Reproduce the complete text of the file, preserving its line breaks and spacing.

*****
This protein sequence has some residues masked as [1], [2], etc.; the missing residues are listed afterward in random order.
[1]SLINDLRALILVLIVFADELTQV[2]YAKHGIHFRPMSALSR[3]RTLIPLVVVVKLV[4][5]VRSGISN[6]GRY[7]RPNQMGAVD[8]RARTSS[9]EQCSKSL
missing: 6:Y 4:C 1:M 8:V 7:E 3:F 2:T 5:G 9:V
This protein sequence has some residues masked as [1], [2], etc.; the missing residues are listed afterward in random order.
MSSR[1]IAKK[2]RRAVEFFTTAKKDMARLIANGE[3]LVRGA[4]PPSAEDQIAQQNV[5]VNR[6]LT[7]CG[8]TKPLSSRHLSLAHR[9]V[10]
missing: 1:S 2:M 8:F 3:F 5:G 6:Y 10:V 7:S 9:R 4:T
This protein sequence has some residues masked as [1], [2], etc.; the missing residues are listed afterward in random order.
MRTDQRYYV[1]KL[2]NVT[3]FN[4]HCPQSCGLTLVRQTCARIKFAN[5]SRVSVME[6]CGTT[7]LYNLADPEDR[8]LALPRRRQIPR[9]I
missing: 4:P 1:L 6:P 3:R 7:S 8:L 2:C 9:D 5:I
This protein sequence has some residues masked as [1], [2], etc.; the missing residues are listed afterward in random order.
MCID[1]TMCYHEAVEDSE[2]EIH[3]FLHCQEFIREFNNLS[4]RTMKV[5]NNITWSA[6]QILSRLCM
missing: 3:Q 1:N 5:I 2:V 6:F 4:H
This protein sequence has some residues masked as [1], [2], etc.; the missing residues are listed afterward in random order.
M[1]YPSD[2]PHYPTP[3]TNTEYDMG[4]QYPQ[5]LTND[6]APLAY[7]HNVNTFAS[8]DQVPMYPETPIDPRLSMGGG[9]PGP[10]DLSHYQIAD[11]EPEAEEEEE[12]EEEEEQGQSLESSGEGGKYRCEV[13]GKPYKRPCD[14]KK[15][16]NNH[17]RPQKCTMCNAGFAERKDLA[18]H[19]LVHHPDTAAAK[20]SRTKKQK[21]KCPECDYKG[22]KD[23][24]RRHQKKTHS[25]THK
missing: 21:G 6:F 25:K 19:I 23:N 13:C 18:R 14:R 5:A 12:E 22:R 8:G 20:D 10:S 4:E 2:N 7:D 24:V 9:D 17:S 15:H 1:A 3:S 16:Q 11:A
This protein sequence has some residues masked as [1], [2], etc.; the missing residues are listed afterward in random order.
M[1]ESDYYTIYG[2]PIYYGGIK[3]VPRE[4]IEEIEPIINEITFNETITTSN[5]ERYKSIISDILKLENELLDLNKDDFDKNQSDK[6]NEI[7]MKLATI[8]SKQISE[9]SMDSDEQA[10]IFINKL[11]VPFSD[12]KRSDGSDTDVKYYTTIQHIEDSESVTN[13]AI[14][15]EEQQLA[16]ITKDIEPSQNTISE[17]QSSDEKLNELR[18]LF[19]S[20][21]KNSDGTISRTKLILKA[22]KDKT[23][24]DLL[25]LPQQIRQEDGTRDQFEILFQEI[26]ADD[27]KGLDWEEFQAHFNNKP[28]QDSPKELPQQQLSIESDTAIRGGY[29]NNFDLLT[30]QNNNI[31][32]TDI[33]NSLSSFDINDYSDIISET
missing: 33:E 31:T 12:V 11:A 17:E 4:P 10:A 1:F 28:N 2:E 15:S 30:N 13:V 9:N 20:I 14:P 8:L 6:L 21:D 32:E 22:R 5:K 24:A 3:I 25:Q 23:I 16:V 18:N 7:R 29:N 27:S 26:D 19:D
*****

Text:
This protein sequence has some residues masked as [1], [2], etc.; the missing residues are listed afterward in random order.
[1]SLINDLRALILVLIVFADELTQV[2]YAKHGIHFRPMSALSR[3]RTLIPLVVVVKLV[4][5]VRSGISN[6]GRY[7]RPNQMGAVD[8]RARTSS[9]EQCSKSL
missing: 6:Y 4:C 1:M 8:V 7:E 3:F 2:T 5:G 9:V
This protein sequence has some residues masked as [1], [2], etc.; the missing residues are listed afterward in random order.
MSSR[1]IAKK[2]RRAVEFFTTAKKDMARLIANGE[3]LVRGA[4]PPSAEDQIAQQNV[5]VNR[6]LT[7]CG[8]TKPLSSRHLSLAHR[9]V[10]
missing: 1:S 2:M 8:F 3:F 5:G 6:Y 10:V 7:S 9:R 4:T
This protein sequence has some residues masked as [1], [2], etc.; the missing residues are listed afterward in random order.
MRTDQRYYV[1]KL[2]NVT[3]FN[4]HCPQSCGLTLVRQTCARIKFAN[5]SRVSVME[6]CGTT[7]LYNLADPEDR[8]LALPRRRQIPR[9]I
missing: 4:P 1:L 6:P 3:R 7:S 8:L 2:C 9:D 5:I
This protein sequence has some residues masked as [1], [2], etc.; the missing residues are listed afterward in random order.
MCID[1]TMCYHEAVEDSE[2]EIH[3]FLHCQEFIREFNNLS[4]RTMKV[5]NNITWSA[6]QILSRLCM
missing: 3:Q 1:N 5:I 2:V 6:F 4:H
This protein sequence has some residues masked as [1], [2], etc.; the missing residues are listed afterward in random order.
M[1]YPSD[2]PHYPTP[3]TNTEYDMG[4]QYPQ[5]LTND[6]APLAY[7]HNVNTFAS[8]DQVPMYPETPIDPRLSMGGG[9]PGP[10]DLSHYQIAD[11]EPEAEEEEE[12]EEEEEQGQSLESSGEGGKYRCEV[13]GKPYKRPCD[14]KK[15][16]NNH[17]RPQKCTMCNAGFAERKDLA[18]H[19]LVHHPDTAAAK[20]SRTKKQK[21]KCPECDYKG[22]KD[23][24]RRHQKKTHS[25]THK
missing: 21:G 6:F 25:K 19:I 23:N 13:C 18:R 14:R 5:A 12:E 22:R 8:G 20:D 10:S 4:E 2:N 7:D 24:V 9:D 17:S 15:H 1:A 3:S 16:Q 11:A
This protein sequence has some residues masked as [1], [2], etc.; the missing residues are listed afterward in random order.
M[1]ESDYYTIYG[2]PIYYGGIK[3]VPRE[4]IEEIEPIINEITFNETITTSN[5]ERYKSIISDILKLENELLDLNKDDFDKNQSDK[6]NEI[7]MKLATI[8]SKQISE[9]SMDSDEQA[10]IFINKL[11]VPFSD[12]KRSDGSDTDVKYYTTIQHIEDSESVTN[13]AI[14][15]EEQQLA[16]ITKDIEPSQNTISE[17]QSSDEKLNELR[18]LF[19]S[20][21]KNSDGTISRTKLILKA[22]KDKT[23][24]DLL[25]LPQQIRQEDGTRDQFEILFQEI[26]ADD[27]KGLDWEEFQAHFNNKP[28]QDSPKELPQQQLSIESDTAIRGGY[29]NNFDLLT[30]QNNNI[31][32]TDI[33]NSLSSFDINDYSDIISET
missing: 33:E 31:T 12:V 11:A 17:E 4:P 10:A 1:F 28:N 2:E 15:S 30:N 13:V 9:N 20:I 14:P 8:L 6:L 21:D 32:E 22:R 5:K 24:A 3:I 25:Q 23:I 16:V 18:N 7:R 29:N 27:S 26:D 19:D